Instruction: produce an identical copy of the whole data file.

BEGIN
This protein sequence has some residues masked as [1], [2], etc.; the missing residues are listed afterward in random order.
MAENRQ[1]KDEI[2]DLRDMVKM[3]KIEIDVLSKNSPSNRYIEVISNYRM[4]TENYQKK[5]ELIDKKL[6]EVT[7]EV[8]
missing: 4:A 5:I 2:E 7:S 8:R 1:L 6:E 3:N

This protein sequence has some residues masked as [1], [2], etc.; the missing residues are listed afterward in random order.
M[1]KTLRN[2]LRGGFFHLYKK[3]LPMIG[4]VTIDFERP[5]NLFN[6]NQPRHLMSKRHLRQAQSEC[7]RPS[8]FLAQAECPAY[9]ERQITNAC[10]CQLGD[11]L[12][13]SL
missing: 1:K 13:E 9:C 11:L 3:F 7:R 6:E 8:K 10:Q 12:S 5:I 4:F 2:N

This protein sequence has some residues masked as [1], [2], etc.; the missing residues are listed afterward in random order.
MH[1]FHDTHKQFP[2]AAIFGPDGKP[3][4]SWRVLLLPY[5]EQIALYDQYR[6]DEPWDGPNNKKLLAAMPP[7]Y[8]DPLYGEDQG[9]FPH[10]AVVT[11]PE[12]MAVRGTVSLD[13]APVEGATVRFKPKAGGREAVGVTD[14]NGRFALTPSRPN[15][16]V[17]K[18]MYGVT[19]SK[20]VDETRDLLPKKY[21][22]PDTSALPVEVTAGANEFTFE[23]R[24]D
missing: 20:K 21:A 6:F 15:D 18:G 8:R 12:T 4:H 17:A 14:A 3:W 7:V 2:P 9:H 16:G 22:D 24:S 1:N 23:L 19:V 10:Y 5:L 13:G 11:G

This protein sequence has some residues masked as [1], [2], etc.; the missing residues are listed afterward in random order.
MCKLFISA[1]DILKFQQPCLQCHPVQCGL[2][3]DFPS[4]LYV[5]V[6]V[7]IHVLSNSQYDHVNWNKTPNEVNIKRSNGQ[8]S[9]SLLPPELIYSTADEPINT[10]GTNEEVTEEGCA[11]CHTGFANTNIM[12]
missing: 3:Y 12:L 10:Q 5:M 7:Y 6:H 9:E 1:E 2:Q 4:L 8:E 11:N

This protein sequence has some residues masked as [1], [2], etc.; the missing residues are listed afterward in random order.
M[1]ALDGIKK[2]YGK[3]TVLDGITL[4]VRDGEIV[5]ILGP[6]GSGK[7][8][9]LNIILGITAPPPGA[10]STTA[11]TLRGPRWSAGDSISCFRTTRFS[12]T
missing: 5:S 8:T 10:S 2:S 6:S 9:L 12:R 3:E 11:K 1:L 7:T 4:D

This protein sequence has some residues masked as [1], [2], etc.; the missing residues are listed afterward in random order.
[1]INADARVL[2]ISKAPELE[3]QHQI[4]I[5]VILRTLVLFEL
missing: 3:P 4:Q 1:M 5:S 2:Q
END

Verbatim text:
This protein sequence has some residues masked as [1], [2], etc.; the missing residues are listed afterward in random order.
MAENRQ[1]KDEI[2]DLRDMVKM[3]KIEIDVLSKNSPSNRYIEVISNYRM[4]TENYQKK[5]ELIDKKL[6]EVT[7]EV[8]
missing: 4:A 5:I 2:E 7:S 8:R 1:L 6:E 3:N

This protein sequence has some residues masked as [1], [2], etc.; the missing residues are listed afterward in random order.
M[1]KTLRN[2]LRGGFFHLYKK[3]LPMIG[4]VTIDFERP[5]NLFN[6]NQPRHLMSKRHLRQAQSEC[7]RPS[8]FLAQAECPAY[9]ERQITNAC[10]CQLGD[11]L[12][13]SL
missing: 1:K 13:E 9:C 11:L 3:F 7:R 6:E 8:K 10:Q 12:S 5:I 4:F 2:N

This protein sequence has some residues masked as [1], [2], etc.; the missing residues are listed afterward in random order.
MH[1]FHDTHKQFP[2]AAIFGPDGKP[3][4]SWRVLLLPY[5]EQIALYDQYR[6]DEPWDGPNNKKLLAAMPP[7]Y[8]DPLYGEDQG[9]FPH[10]AVVT[11]PE[12]MAVRGTVSLD[13]APVEGATVRFKPKAGGREAVGVTD[14]NGRFALTPSRPN[15][16]V[17]K[18]MYGVT[19]SK[20]VDETRDLLPKKY[21][22]PDTSALPVEVTAGANEFTFE[23]R[24]D
missing: 20:K 21:A 6:F 15:D 18:G 8:R 12:T 4:H 17:A 14:A 3:W 7:V 2:P 9:H 16:G 22:D 24:S 1:N 23:L 19:V 10:Y 5:L 13:G 11:G

This protein sequence has some residues masked as [1], [2], etc.; the missing residues are listed afterward in random order.
MCKLFISA[1]DILKFQQPCLQCHPVQCGL[2][3]DFPS[4]LYV[5]V[6]V[7]IHVLSNSQYDHVNWNKTPNEVNIKRSNGQ[8]S[9]SLLPPELIYSTADEPINT[10]GTNEEVTEEGCA[11]CHTGFANTNIM[12]
missing: 3:Y 12:L 10:Q 5:M 7:Y 6:H 9:E 1:E 2:Q 4:L 8:E 11:N

This protein sequence has some residues masked as [1], [2], etc.; the missing residues are listed afterward in random order.
M[1]ALDGIKK[2]YGK[3]TVLDGITL[4]VRDGEIV[5]ILGP[6]GSGK[7][8][9]LNIILGITAPPPGA[10]STTA[11]TLRGPRWSAGDSISCFRTTRFS[12]T
missing: 5:S 8:T 10:S 2:S 6:S 9:L 12:R 3:E 11:K 1:L 7:T 4:D

This protein sequence has some residues masked as [1], [2], etc.; the missing residues are listed afterward in random order.
[1]INADARVL[2]ISKAPELE[3]QHQI[4]I[5]VILRTLVLFEL
missing: 3:P 4:Q 1:M 5:S 2:Q